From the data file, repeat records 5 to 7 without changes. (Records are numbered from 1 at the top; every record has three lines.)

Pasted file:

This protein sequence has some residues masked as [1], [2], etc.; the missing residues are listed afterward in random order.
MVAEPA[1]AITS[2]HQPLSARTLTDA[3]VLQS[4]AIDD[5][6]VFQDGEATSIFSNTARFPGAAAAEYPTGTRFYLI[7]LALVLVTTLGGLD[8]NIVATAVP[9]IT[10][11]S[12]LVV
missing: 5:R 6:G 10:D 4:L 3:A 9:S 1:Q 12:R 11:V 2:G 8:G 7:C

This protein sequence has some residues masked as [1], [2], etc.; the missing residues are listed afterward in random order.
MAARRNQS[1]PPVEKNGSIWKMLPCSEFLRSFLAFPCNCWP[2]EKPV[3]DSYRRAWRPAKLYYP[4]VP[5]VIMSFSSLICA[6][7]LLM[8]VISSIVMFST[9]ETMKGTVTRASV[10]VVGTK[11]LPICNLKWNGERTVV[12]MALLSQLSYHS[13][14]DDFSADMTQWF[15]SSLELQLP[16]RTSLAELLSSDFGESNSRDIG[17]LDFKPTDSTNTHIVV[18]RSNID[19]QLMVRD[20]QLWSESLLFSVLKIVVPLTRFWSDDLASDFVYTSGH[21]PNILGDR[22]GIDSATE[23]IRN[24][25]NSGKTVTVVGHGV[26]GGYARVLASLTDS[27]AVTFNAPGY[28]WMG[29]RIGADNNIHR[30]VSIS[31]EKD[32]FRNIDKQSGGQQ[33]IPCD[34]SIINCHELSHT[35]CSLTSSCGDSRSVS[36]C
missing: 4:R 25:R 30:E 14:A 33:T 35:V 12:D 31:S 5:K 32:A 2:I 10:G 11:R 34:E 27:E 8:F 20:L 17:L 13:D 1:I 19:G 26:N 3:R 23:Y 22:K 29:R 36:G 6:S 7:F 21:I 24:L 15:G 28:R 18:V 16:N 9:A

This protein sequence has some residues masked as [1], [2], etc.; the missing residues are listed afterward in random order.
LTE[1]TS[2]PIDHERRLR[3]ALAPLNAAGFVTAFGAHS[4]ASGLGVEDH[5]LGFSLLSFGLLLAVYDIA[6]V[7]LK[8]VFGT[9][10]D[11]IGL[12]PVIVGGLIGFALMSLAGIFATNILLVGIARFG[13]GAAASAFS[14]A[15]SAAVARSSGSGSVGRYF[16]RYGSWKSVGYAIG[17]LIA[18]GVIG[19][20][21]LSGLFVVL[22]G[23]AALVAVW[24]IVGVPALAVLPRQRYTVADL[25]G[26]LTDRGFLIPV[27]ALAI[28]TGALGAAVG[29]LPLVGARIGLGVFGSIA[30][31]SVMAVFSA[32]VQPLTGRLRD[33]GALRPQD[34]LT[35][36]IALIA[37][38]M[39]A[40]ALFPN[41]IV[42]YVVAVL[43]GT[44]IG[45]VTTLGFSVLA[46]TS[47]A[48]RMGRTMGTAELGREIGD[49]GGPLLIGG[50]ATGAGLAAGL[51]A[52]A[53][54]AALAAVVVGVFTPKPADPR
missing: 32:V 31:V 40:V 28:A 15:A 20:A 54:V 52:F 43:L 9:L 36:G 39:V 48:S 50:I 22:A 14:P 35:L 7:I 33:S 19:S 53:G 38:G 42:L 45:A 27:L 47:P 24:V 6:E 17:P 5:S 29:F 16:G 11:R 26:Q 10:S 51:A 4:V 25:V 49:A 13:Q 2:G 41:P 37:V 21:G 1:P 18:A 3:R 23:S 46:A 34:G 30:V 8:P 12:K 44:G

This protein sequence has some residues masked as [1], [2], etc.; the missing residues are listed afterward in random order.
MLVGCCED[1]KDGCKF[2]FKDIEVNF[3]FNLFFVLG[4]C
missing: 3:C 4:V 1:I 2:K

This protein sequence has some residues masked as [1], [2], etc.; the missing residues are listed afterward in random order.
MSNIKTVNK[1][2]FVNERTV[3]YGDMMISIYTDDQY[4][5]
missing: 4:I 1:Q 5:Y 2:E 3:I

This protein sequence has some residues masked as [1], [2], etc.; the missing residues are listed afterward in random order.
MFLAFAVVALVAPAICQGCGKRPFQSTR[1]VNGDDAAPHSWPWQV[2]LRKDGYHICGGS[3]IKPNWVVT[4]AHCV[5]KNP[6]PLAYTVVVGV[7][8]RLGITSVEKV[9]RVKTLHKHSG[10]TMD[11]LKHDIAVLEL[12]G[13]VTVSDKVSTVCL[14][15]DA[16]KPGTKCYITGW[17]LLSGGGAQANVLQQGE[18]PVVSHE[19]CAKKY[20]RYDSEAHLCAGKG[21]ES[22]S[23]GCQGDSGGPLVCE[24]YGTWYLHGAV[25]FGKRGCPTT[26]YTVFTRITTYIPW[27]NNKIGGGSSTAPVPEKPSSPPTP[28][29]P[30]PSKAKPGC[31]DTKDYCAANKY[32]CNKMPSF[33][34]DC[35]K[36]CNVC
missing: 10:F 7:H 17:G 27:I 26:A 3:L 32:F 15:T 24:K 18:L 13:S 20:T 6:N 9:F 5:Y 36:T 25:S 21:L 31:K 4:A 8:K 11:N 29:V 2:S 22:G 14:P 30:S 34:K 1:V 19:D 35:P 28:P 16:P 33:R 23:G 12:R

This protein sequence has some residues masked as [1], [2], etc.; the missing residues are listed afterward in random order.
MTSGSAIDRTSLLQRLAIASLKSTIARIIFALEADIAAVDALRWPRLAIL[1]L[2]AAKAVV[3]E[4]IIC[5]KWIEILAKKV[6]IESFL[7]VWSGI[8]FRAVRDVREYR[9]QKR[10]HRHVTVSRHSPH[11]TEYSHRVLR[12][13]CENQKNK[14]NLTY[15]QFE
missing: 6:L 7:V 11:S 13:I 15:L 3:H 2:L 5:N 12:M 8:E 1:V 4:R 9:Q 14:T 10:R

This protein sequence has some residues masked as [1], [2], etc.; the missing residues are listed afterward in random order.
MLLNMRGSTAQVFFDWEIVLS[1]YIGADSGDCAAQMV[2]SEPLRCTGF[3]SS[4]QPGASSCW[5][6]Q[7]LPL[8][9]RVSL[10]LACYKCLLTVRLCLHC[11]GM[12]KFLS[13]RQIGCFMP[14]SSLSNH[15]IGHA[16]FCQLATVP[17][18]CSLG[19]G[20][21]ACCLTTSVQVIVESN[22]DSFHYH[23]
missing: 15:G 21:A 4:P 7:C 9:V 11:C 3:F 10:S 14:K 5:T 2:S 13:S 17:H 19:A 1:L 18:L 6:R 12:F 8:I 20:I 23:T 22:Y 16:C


This protein sequence has some residues masked as [1], [2], etc.; the missing residues are listed afterward in random order.
MSNIKTVNK[1][2]FVNERTV[3]YGDMMISIYTDDQY[4][5]
missing: 4:I 1:Q 5:Y 2:E 3:I

This protein sequence has some residues masked as [1], [2], etc.; the missing residues are listed afterward in random order.
MFLAFAVVALVAPAICQGCGKRPFQSTR[1]VNGDDAAPHSWPWQV[2]LRKDGYHICGGS[3]IKPNWVVT[4]AHCV[5]KNP[6]PLAYTVVVGV[7][8]RLGITSVEKV[9]RVKTLHKHSG[10]TMD[11]LKHDIAVLEL[12]G[13]VTVSDKVSTVCL[14][15]DA[16]KPGTKCYITGW[17]LLSGGGAQANVLQQGE[18]PVVSHE[19]CAKKY[20]RYDSEAHLCAGKG[21]ES[22]S[23]GCQGDSGGPLVCE[24]YGTWYLHGAV[25]FGKRGCPTT[26]YTVFTRITTYIPW[27]NNKIGGGSSTAPVPEKPSSPPTP[28][29]P[30]PSKAKPGC[31]DTKDYCAANKY[32]CNKMPSF[33][34]DC[35]K[36]CNVC
missing: 10:F 7:H 17:G 27:I 26:A 3:L 32:F 15:T 24:K 18:L 13:S 20:T 6:N 9:F 5:Y 36:T 25:S 21:L 31:K 4:A 8:K 11:N 29:V 2:S 22:G 14:P 30:S 34:K 1:V 19:D 35:P 28:P 16:P 33:R 23:G 12:R

This protein sequence has some residues masked as [1], [2], etc.; the missing residues are listed afterward in random order.
MTSGSAIDRTSLLQRLAIASLKSTIARIIFALEADIAAVDALRWPRLAIL[1]L[2]AAKAVV[3]E[4]IIC[5]KWIEILAKKV[6]IESFL[7]VWSGI[8]FRAVRDVREYR[9]QKR[10]HRHVTVSRHSPH[11]TEYSHRVLR[12][13]CENQKNK[14]NLTY[15]QFE
missing: 6:L 7:V 11:S 13:I 15:L 3:H 2:L 5:N 12:M 8:E 1:V 4:R 9:Q 14:T 10:R